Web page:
Delving deep into the city's grimy underbelly
The Brian Boru Book Club were divided on Colum McCann's novel
Published 22/05/2010 | 05:00
Welcome to the Irish Independent Book Club where every month we bring you a compelling reading choice, from crime and mystery novels, to classics and contemporary fiction. Each month, we visit a different book club around the country and get their verdict.
This month's pick is Let The Great World Spin by Colum McCann, published by Bloomsbury.
ABOUT THE BOOK:
In the dawning light of an August morning in 1974, the people of lower Manhattan stand hushed, staring up in disbelief at the Twin Towers as a mysterious tightrope walker runs, dances and leaps on a wire between the towers.
Meanwhile, some 110 stories down, the lives of eight strangers are spinning towards each other, including the emigrant Corrigan brothers, Claire, a wealthy housewife grieving her son's death in the Vietnam war, streetwalker Tilly, and her reckless daughter Jazzlyn.
ABOUT THE AUTHOR:
Colum McCann was born in Dublin in 1965 and began his career as a journalist in the Irish Press. In the early 1980s he took a bicycle across North America and then worked as a wilderness guide in a programme for juvenile delinquents in Texas. After a year-and-a-half in Japan, he and his wife Allison moved to New York where they currently live with their three children, Isabella, John Michael and Christian.
McCann teaches in Hunter College in New York, in the creative writing programme, with fellow novelists Peter Carey and Nathan Englander.
He is the author of two collections of stories and five novels, including Zoli, Dancer, and This Side of Brightness.
Earlier this year, Let The Great World Spin won the National Book Award, one of the America's most prestigious literary awards.
JJ Abrams, creator of Lost and director of the new Star Trek, is lined up to produce a movie adaptation, while McCann will write the screenplay.
ABOUT THE BOOK-CLUB:
The Brian Boru Book Club is based in Glasnevin, Dublin, and was formed last October when Sheila O'Byrne sent a flyer out around the area looking for members.
There are usually 10-12 people at each meeting -- all women so far -- and they meet on the second Monday of every month in the Brian Boru Pub in Glasnevin. They read everything from fiction to reportage.
The book club ruled that Let The Great World Spin was a challenging novel, but, on the whole, they responded positively to it.
"This is a big book in every respect," said Sheila O'Byrne. "There's an awful lot in it, so much so that I feel I need to read it a second time."
Nuala Collins loved the book. "As readers, we would have no concept of the New York that's depicted here," she said.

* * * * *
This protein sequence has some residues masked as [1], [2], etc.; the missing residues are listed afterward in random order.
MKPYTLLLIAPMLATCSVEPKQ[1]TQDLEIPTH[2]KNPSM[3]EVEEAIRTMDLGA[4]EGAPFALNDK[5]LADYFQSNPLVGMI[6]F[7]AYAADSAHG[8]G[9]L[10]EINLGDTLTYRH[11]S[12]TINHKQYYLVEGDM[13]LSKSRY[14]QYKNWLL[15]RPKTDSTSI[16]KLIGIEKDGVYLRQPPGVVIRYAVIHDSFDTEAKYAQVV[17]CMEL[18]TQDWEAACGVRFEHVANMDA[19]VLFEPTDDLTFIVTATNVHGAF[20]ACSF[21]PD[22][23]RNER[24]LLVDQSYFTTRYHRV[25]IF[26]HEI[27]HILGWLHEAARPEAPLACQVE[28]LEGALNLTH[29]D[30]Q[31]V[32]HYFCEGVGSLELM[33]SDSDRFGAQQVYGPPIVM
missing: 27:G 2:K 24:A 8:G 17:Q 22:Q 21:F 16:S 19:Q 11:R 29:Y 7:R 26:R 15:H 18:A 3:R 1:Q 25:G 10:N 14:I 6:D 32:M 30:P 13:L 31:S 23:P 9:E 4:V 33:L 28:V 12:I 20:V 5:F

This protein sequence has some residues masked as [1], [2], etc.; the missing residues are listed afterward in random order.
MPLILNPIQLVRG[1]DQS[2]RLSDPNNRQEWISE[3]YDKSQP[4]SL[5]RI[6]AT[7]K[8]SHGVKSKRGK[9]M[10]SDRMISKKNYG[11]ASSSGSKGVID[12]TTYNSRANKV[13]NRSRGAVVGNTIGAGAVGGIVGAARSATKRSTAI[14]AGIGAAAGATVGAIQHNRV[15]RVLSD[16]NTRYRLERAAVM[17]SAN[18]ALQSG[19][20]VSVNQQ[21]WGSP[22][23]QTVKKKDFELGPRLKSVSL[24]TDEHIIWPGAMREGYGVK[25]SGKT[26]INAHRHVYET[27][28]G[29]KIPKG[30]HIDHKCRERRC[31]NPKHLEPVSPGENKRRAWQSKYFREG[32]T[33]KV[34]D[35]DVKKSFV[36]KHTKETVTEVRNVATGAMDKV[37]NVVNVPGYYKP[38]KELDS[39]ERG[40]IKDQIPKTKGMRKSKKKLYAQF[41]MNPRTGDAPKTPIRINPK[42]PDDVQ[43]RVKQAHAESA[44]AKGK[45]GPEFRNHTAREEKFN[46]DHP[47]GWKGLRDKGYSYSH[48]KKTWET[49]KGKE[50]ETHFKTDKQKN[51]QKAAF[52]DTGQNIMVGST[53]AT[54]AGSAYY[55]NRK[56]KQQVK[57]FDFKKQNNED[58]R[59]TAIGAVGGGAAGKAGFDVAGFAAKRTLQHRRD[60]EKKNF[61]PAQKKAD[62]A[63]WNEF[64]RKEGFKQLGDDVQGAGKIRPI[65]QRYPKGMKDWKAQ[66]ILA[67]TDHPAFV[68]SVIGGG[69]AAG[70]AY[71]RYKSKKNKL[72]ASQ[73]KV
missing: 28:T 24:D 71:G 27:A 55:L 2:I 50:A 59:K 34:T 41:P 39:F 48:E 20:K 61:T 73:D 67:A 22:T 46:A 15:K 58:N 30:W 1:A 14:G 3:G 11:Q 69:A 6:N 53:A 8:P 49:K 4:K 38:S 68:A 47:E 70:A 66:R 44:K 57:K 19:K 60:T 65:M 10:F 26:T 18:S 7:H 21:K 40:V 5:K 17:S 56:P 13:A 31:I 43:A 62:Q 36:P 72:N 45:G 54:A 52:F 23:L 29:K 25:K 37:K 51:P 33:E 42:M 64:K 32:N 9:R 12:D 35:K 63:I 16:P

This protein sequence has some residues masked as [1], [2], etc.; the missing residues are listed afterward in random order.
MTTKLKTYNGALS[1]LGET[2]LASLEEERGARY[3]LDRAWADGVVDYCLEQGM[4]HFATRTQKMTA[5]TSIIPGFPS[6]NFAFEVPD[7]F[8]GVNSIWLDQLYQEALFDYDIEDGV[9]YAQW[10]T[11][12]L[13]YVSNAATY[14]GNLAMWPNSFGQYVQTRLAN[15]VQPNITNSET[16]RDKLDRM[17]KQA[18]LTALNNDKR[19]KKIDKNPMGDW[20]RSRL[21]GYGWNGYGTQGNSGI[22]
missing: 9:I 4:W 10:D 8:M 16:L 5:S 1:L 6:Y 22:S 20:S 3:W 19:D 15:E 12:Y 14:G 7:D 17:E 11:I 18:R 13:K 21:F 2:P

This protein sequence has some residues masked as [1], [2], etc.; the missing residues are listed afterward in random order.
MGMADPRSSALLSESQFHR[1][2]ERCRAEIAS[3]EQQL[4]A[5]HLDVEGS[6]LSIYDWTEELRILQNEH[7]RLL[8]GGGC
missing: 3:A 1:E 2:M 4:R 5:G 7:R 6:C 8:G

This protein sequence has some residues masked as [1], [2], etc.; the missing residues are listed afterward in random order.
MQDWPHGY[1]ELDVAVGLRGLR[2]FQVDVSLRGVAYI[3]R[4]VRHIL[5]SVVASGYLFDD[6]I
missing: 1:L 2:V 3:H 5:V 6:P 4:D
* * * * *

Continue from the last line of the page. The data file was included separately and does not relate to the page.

"This isn't the glamorous Big Apple; it's the grimy underworld. I felt that all of the characters were so strong, so off-beat, so beyond our experience that it was just fascinating to read. It made a huge impression on me."
Fellow member Maria Gallagher agreed with Nuala. "It's one of the best books I've ever read," she said.
"It's so powerful. There's a thread running through it all connecting the characters. McCann is so good at descriptions that you can almost feel, smell and taste everything in the book."
Not everyone in the group was as effusive in their praise, however.
"I found it hard to follow," admitted Ann Taylor. "It skips over a lot of characters to the extent that they all blended in, and none stood out, except perhaps for the judge, who I really liked. But in general there isn't a lot of joy in the book."
Bernie Clarke was disappointed by the novel's conclusion.
"I thought the characters would all link into together," she said. "I was waiting for the big connection. I also think the book is overlong, and parts of it just didn't strike me as believable. Corrigan was too holier-than-thou."
Maria Gallagher took a different view on the character of radical Irish missionary Corrigan.
"He went to such lengths with everyone else, even forgiving pimps, but never forgave his own father for leaving," she said. "So what kind of priest or pastor was he really if he couldn't forgive those closest to him? There's a real sense of conflict in him."
Frieda Kane applauded one particular segment of the book.
"I loved the phone conversation section where several people are breaking the news of the tightrope walk to one another," she said. "It was very funny, but like all the laughs in this book, it comes with a tinge of sadness.
"As for the rest of the novel, I felt it dragged at the start, but then I really got into it when we met Claire and Gloria. It's mainly a book about women -- strong women too -- which surprised me."
The club praised McCann for getting inside the heads of his female characters.
"The scenes with the group of grieving mothers is so beautifully written," said Bernie Clarke. "I wasn't expecting such sensitivity."
The book club was roughly divided in two as for whether they'd recommend Let The Great World Spin to others.
Breda Temple said: "You need to read it slowly. It's a very carefully written book, and you need to read it that way."
Ann Taylor had the last word. "I think this is definitely one of those novels that you can recommend all you like, but where you really have to read it yourself to make up your own mind about it."
NEXT MONTH'S IRISH INDEPENDENT BOOK CLUB CHOICE is The Group by Mary McCarthy. If your book club would like to take part in our monthly book club feature, or if you are reading next month's choice along with us and would like us to include your thoughts on the book, please contact firstname.lastname@example.org or Irish Independent Book Club, 27-32 Talbot Street, Dublin 1.